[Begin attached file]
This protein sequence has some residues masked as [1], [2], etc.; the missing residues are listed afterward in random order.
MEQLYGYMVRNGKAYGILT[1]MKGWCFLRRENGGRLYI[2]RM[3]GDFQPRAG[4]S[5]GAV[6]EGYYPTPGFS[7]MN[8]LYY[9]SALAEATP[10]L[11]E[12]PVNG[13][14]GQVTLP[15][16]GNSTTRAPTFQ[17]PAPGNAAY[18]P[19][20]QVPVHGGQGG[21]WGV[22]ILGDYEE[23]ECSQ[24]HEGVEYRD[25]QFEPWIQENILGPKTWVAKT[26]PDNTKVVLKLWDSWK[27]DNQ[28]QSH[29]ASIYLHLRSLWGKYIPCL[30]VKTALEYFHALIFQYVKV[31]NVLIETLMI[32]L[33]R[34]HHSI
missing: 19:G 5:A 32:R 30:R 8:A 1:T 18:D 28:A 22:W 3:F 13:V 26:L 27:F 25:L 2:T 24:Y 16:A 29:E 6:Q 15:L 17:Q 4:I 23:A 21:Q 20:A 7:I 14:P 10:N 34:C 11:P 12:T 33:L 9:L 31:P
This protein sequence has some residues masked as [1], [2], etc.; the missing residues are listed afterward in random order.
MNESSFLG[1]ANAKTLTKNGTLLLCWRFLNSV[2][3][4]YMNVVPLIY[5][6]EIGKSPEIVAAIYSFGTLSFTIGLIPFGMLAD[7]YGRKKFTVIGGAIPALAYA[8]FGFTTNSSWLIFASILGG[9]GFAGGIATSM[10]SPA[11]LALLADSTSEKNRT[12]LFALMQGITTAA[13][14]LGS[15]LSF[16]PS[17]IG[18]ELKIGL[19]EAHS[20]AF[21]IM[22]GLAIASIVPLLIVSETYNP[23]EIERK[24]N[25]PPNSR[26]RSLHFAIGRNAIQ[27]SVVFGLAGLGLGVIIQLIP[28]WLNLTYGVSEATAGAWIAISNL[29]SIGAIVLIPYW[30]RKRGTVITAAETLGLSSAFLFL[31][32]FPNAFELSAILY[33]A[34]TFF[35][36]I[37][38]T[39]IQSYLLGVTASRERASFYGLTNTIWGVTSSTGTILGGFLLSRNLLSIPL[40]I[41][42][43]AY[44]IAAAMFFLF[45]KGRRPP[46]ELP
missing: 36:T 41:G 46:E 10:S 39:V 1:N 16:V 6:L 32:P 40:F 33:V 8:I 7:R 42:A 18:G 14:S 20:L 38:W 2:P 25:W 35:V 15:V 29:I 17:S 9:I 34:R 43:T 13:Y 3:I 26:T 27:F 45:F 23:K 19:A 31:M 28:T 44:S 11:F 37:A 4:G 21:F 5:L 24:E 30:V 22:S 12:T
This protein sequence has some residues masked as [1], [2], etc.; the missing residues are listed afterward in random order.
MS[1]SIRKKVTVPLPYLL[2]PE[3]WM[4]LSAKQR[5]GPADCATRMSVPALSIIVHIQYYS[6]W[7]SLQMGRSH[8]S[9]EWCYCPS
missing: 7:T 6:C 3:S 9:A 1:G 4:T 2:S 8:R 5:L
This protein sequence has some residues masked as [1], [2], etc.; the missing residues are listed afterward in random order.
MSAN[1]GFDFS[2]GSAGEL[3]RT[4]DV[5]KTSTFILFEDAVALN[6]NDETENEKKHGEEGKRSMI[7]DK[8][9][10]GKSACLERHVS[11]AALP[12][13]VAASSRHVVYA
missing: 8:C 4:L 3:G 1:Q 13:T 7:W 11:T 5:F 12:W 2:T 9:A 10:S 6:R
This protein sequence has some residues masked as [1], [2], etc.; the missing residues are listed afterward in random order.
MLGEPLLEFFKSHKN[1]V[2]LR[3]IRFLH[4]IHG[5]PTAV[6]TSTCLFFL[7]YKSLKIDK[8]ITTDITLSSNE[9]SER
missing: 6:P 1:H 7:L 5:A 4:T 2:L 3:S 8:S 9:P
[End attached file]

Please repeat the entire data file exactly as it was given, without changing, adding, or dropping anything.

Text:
This protein sequence has some residues masked as [1], [2], etc.; the missing residues are listed afterward in random order.
MEQLYGYMVRNGKAYGILT[1]MKGWCFLRRENGGRLYI[2]RM[3]GDFQPRAG[4]S[5]GAV[6]EGYYPTPGFS[7]MN[8]LYY[9]SALAEATP[10]L[11]E[12]PVNG[13][14]GQVTLP[15][16]GNSTTRAPTFQ[17]PAPGNAAY[18]P[19][20]QVPVHGGQGG[21]WGV[22]ILGDYEE[23]ECSQ[24]HEGVEYRD[25]QFEPWIQENILGPKTWVAKT[26]PDNTKVVLKLWDSWK[27]DNQ[28]QSH[29]ASIYLHLRSLWGKYIPCL[30]VKTALEYFHALIFQYVKV[31]NVLIETLMI[32]L[33]R[34]HHSI
missing: 19:G 5:A 32:R 30:R 8:A 1:T 18:D 28:A 22:W 3:F 13:V 26:L 27:F 25:L 2:T 24:Y 16:A 29:E 6:Q 15:L 17:Q 4:I 23:A 21:Q 20:A 7:I 14:P 10:N 34:C 11:P 12:T 33:L 9:L 31:P
This protein sequence has some residues masked as [1], [2], etc.; the missing residues are listed afterward in random order.
MNESSFLG[1]ANAKTLTKNGTLLLCWRFLNSV[2][3][4]YMNVVPLIY[5][6]EIGKSPEIVAAIYSFGTLSFTIGLIPFGMLAD[7]YGRKKFTVIGGAIPALAYA[8]FGFTTNSSWLIFASILGG[9]GFAGGIATSM[10]SPA[11]LALLADSTSEKNRT[12]LFALMQGITTAA[13][14]LGS[15]LSF[16]PS[17]IG[18]ELKIGL[19]EAHS[20]AF[21]IM[22]GLAIASIVPLLIVSETYNP[23]EIERK[24]N[25]PPNSR[26]RSLHFAIGRNAIQ[27]SVVFGLAGLGLGVIIQLIP[28]WLNLTYGVSEATAGAWIAISNL[29]SIGAIVLIPYW[30]RKRGTVITAAETLGLSSAFLFL[31][32]FPNAFELSAILY[33]A[34]TFF[35][36]I[37][38]T[39]IQSYLLGVTASRERASFYGLTNTIWGVTSSTGTILGGFLLSRNLLSIPL[40]I[41][42][43]AY[44]IAAAMFFLF[45]KGRRPP[46]ELP
missing: 36:T 41:G 46:E 10:S 39:V 1:N 16:V 6:L 32:P 40:F 33:V 8:I 7:R 42:A 18:G 14:S 20:L 38:W 2:P 25:W 35:V 15:V 29:I 17:S 9:I 34:R 43:T 13:Y 3:I 26:T 27:F 45:F 23:K 19:A 31:M 28:T 44:S 11:F 37:A 4:G 21:F 5:L 24:E 30:V 22:S 12:T
This protein sequence has some residues masked as [1], [2], etc.; the missing residues are listed afterward in random order.
MS[1]SIRKKVTVPLPYLL[2]PE[3]WM[4]LSAKQR[5]GPADCATRMSVPALSIIVHIQYYS[6]W[7]SLQMGRSH[8]S[9]EWCYCPS
missing: 7:T 6:C 3:S 9:A 1:G 4:T 2:S 8:R 5:L
This protein sequence has some residues masked as [1], [2], etc.; the missing residues are listed afterward in random order.
MSAN[1]GFDFS[2]GSAGEL[3]RT[4]DV[5]KTSTFILFEDAVALN[6]NDETENEKKHGEEGKRSMI[7]DK[8][9][10]GKSACLERHVS[11]AALP[12][13]VAASSRHVVYA
missing: 8:C 4:L 3:G 1:Q 13:T 7:W 11:T 5:F 12:W 2:T 9:A 10:S 6:R
This protein sequence has some residues masked as [1], [2], etc.; the missing residues are listed afterward in random order.
MLGEPLLEFFKSHKN[1]V[2]LR[3]IRFLH[4]IHG[5]PTAV[6]TSTCLFFL[7]YKSLKIDK[8]ITTDITLSSNE[9]SER
missing: 6:P 1:H 7:L 5:A 4:T 2:L 3:S 8:S 9:P